United States District Court, E.D. Arkansas, Jonesboro Division
April 21, 2015, Willie Tinzie applied for disability
benefits, alleging disability beginning on September 24,
2014. (Tr. at 13) Mr. Tinzie's claims were denied
initially and upon reconsideration. Id. After
conducting a hearing, the Administrative Law Judge
(“ALJ”) denied Mr. Tinzie's application. (Tr.
at 26) Mr. Tinzie requested that the Appeals Council review
the ALJ's decision, but that request was denied. (Tr. at
1) Therefore, the ALJ's decision now stands as the final
decision of the Commissioner. Mr. Tinzie filed this case
seeking judicial review of the decision denying his benefits.
reasons stated below, the Court reverses the ALJ's decision
and remands for further review.
The Commissioner's Decision:
found that Mr. Tinzie had not engaged in substantial gainful
activity since the alleged onset date of September 24, 2014.
(Tr. at 15) At step two of the five- step analysis, the ALJ
found that Mr. Tinzie had the following severe impairments:
disorder of the back, diabetes mellitus, and anxiety with
depression. (Tr. at 16)
finding that Mr. Tinzie's impairments did not meet or
equal a listed impairment (Tr. at 17), the ALJ determined
that Mr. Tinzie had the residual functional capacity
(“RFC”) to perform light work with additional
limitations. (Tr. at 19) He could only perform unskilled
work, where the interpersonal contact is incidental to the
work performed, and the complexity of tasks is learned and
performed by rote, with few variables and requiring little
independent judgment. Id. The supervision at the job
must be simple, direct, and concrete, and Mr. Tinzie could
not deal with the general public. Id.
found that Mr. Tinzie was unable to perform any past relevant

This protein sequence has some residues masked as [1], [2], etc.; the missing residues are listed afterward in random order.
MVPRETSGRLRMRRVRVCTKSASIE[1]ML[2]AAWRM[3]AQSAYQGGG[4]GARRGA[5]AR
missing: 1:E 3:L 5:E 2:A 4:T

work. (Tr. at 24) At step five, the ALJ relied on the
testimony of a Vocational Expert ("VE") to find,
based on Mr. Tinzie's age, education, work experience and
RFC, that he was capable of performing work in the national
economy as inspector/hand packager and routing clerk. (Tr. at
25) The ALJ determined, therefore, that Mr. Tinzie was not
Standard of Review
Court's role is to determine whether the
Commissioner's findings are supported by substantial
evidence. Prosch v. Apfel, 201 F.3d 1010, 1012 (8th
Cir. 2000). "Substantial evidence" in this context
means “enough that a reasonable mind would find it
adequate to support he ALJ's decision.” Id.
Slusser v. Astrue, 557 F.3d 923, 925 (8th Cir.
2009)(citation omitted). The Court must consider not only
evidence that supports the Commissioner's decision, but
also, evidence that supports a contrary outcome. The Court
cannot reverse the Commissioner's decision, however,
"merely because substantial evidence exists for the
opposite decision." Long v. Chater, 108 F.3d
185, 187 (8th Cir. 1997) (quoting Johnson v. Chater,
87 F.3d 1015, 1017 (8th Cir. 1996)).
Tinzie's Arguments on Appeal
Tinzie contends that substantial evidence does not support
the ALJ's decision to deny benefits because the record
does not support the ALJ's finding that his diabetic
peripheral neuropathy was a non-severe impairment. He also
argues that the ALJ's hypothetical question to the VE did
not account for limitations on concentration, persistence,
and pace. Mr. Tinzie's final argument is that the ALJ
improperly discounted his credibility.
Court is persuaded that the ALJ erred with respect to the
finding at step two that diabetic neuropathy was a non-severe
impairment. The Court limits its discussion to that
Tinzie suffered from diabetes. In January 2014, Stephen
Golden, M.D., who was Mr. Tinzie's primary physician,
prescribed Glyburide and Metformin for diabetes. (Tr. at
388-392) When Mr. Tinzie presented to Dr. Golden with
headaches, sweating, and dizziness on March 21, 2014, Dr.
Golden prescribed Byetta subcutaneous pen injections twice
daily. (Tr. at ...